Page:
We stayed for a week at Blue Mountain RV in Blanding, Utah. Blanding is a perfect spot to stay to access the hiking trails to ruins and petroglyphs in the vicinity of Comb Ridge. Our site was at the upper level with good views over to the Bears Ears and to Monument Valley. We had a few nice sunsets, too.

Blanding-sunset

The first hike we did was to a wall of petroglyphs beside the San Juan River.

San-Juan-wall

There were hundreds of petroglyphs; some faded and some very clear, like this lizard-like creature.

Butler-petroglyh

The trail went down from the slick rock parking lot (at about the same level as the highway) via an old wagon road into Butler Wash. The map labelled it as “Emigrant Road” and we could see the grooves in the sandstone from wagon wheels. The road traverses the slope at about the level of Doug’s hat and if you look carefully you can see the rocks that were placed to make the trail wide enough for a wagon.

Doug_wagon-road

The next day we went back to Lower Butler Wash. To get to this ruin we had to route find and down climb. We thought we wouldn’t have trouble getting back up because we knew that it is usually harder to climb down than up. This ruin was in a natural alcove on a bench above the wash.

Hobbs-Wash-ruin2

It had “moki” steps, which are depressions that have been made in the rocks to allow a foothold. They didn’t seem to have a purpose unless they were to access a roof of a structure that is now long gone. Perhaps they were a sort of practice climbing wall for children, we’ll never know.

Ruins-moki-steps

The next day, we went in search of the “Big Crane” petroglyph. We’d seen pictures of it and every time we came to some petroglyphs we’d search the wall for it. But we hadn’t yet seen it in person. When we were at the San Juan panel, we talked to some other hikers who gave us a lead about where to find the crane.

Once we parked in the right spot, the trail was fairly straightforward, but we walked past the crane anyway. Backtracking, we used binoculars to scan the cliffs above, and picked it out, all by itself. We made our way up the ramp, and soon we were beside it.

Wendy_Crane

Here’s a closer view of the “Big Crane,” likely a rendition of a Sandhill crane.

Crane-closeup

We were back at the truck before noon, so we drove a couple of miles to a trailhead for Double Stack ruin. Along the trail were the remains of a Navaho sweat lodge.

Sweat-lodge

The ruin had numerous handprints high on the wall. Maybe the people who put them there were standing on the roof of a structure?

Handprints

After a rest day, we set out for Canyonlands National Park: Needles section. This part of the park is a pretty long drive from any nearby city, so we hadn’t visited it yet, but we were intrigued. So we got up early and drove the hour and a half to the trailhead at Squaw Flats Campground.

Here’s the first bluff that we climbed up and over on the Big Springs Canyon trail.

Start-of-hike

We could just see the tops of the Needles in the distance.

Big-Spring-Canyon-Needles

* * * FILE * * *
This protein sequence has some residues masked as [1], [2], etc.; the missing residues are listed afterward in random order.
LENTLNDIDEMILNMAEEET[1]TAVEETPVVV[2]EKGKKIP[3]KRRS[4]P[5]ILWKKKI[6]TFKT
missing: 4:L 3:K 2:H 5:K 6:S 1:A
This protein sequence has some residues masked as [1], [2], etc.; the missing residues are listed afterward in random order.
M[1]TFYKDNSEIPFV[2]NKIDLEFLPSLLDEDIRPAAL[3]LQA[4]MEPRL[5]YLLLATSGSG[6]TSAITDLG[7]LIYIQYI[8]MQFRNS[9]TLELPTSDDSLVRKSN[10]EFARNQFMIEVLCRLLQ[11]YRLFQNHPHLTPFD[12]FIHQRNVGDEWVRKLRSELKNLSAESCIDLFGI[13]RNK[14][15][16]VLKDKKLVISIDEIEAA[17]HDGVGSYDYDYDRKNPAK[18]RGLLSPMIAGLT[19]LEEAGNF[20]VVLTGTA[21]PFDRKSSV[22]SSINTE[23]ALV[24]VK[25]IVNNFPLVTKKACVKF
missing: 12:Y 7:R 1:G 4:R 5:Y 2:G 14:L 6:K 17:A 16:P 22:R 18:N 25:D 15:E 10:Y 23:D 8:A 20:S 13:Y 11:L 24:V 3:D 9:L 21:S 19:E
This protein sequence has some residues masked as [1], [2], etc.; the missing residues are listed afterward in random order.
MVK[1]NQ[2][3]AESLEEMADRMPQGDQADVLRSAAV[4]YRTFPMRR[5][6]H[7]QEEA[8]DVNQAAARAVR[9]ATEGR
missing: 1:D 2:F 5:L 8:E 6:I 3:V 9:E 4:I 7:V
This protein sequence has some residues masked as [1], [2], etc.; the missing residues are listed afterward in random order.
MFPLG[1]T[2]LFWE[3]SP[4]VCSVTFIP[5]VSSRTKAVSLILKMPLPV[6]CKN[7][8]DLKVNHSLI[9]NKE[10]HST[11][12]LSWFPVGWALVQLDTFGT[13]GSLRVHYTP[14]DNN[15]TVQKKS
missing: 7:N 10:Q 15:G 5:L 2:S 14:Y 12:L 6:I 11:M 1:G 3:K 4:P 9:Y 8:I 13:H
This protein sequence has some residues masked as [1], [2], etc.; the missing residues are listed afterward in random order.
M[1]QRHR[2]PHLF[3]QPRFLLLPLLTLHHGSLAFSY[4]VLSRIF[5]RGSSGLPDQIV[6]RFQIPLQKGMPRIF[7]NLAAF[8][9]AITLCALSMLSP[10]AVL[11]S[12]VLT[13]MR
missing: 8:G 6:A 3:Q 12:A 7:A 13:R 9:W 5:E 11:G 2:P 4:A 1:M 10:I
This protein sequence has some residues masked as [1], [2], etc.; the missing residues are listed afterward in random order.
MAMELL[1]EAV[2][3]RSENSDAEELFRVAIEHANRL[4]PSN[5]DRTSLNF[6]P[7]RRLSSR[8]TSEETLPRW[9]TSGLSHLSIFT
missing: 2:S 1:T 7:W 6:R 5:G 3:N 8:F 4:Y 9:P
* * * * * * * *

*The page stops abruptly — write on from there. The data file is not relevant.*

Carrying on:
Soon we were at the head of the canyon and following the cairned route to the saddle in order to continue to Squaw Canyon. We worked our way up ledges and across this wet spot.

Wendy_spring-creek-ledge

From below, it didn’t look like there was a way up. Here’s a photo of Wendy working her way up the passageway. The sandstone was quite “grippy,” so it was a series of friction moves.

Wendy-ascent

Soon we could walk up it.

Doug-ascending-Spring-Creek

Here’s a view of Big Spring Canyon from near the top of the saddle.

Wendy_view-of-Spring-Creek

Then we had to go down into Squaw Canyon! But it wasn’t quite as steep as the other side. It was a bit like walking on a slanted sidewalk, and we worked our way down by picking the flattest places to put our feet.

Wendy-descent-traverse

The rest of the hike on the rock ledges was pretty straightforward, although there was a sort of a rock slot that Wendy had to work up the courage to jump across.

Leap-of-faith

Soon we were off the rock and on a regular trail again. We found a spot for an early lunch, then continued on, reaching the trailhead by 1:30, making it a 4 1/2 hour hike of 12 kilometres.

On our way back to Blanding, we stopped at the famous “Newspaper Rock.” There are hundreds of figures pecked into the rock. Most of the figures are Anasazi, however some Fremont and modern Ute figures occur.

Newspaper-rock

We hadn’t done any mountain biking for awhile and we were missing it a bit. So we drove just over an hour to Cortez, Colorado to one of our favourite mountain biking trails at Phil’s World. The trail has some challenging (but doable) uphill and some amazing downhill sections. Doug especially likes “The Ribcage,” a series of roller coaster-like whoops.

Phil's

After our ride, we checked out a newer brewery in Cortez: Wild Edge.

WildEdge

Blanding is a fairly quiet (and dry) community, but their motto is: Base camp to Adventure, and for us it was a great base camp for our adventures.

We have one more destination on our agenda: Moab, Utah. More mountain biking and hiking to come!

One thought on “Blanding, UT: Anything but bland

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